You have a lot of choices with modern baby carriers. We have a few tips to get you started wearing your baby.
Babywearing 101 on Parenting By Nature has a couple of articles that will help you:
- “How to Choose a Baby Carrier” asks who will wear the baby carrier, how old the baby is, how and where the baby will be worn, what your budget is, and what style appeals to you.
- Once you start to narrow down your choices, you may want more details. “Baby Carriers Compared” goes through the advantages and disadvantages of baby carriers – baby wraps, baby slings, mei tai baby carriers, and soft pack baby carriers.
You are learning a new skill. Practice to improve. It isn’t particularly difficult, but you will need to practice if you want putting your baby into a carrier to become second nature. Better yet, have a someone help you to ensure correct positioning and to spot you and baby. Best of all, have an experienced baby wearer teach you how to use your new carrier. The, keep practicing.
Work over a soft surface like a bed or couch.
The closer the baby is to you, the more comfortable she will be. At the beginning, while you are both learning, keep her center of gravity close to yours. Start facing one another rather than with baby on your chest or back facing outward with arms and legs wagging. Learn how to balance with your baby close, then practice a variety of carrying positions.
Keep Baby Happy
Unless you are starting with the tiniest newborn, your baby will wonder about this new experience of being worn. Keep your baby happy while you practice. Start practice after a nap and feeding when your baby is happiest.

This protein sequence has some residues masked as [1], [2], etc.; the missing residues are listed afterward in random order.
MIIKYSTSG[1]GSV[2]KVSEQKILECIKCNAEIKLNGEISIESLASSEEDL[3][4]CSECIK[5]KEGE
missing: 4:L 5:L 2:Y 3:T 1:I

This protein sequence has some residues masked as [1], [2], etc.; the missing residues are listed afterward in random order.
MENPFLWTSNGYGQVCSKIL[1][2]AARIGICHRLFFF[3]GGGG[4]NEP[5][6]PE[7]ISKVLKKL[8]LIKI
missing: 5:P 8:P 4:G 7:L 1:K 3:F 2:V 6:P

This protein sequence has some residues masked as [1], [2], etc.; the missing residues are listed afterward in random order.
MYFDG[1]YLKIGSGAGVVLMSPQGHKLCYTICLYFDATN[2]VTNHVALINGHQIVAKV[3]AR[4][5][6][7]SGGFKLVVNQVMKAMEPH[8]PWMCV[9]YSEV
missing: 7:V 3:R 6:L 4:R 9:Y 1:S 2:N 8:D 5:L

Stay calm. A baby will feel the stress of a parent, so remain calm while you figure things out. If it isn’t working this time, come back later.
When you get the baby in the carrier, focus on the baby and celebrate. Use big bouncy movements to get their attention. Tell them, “This is different! This is good.” The big movements and bouncing can calm some babies when they are upset.
Most important of all is keep your baby safe while you learn to babywearing.
Make sure a newborn’s airway is open, with 1-2 fingers’ width between chin and neck. Don’t let the baby roll up in a ball. Also, keep a newborn’s neck supported.
Put the weight on your low to mid-back rather than up high. Generally, keep the baby about where your bra strap is (or would be!). This lower position is easier on your back than a higher position.
Make sure the carrier supports the baby knee to knee with weight on the thighs, as opposed to hanging with their full weight on their crotch.
Read Babywearing 101 for more babywearing tips.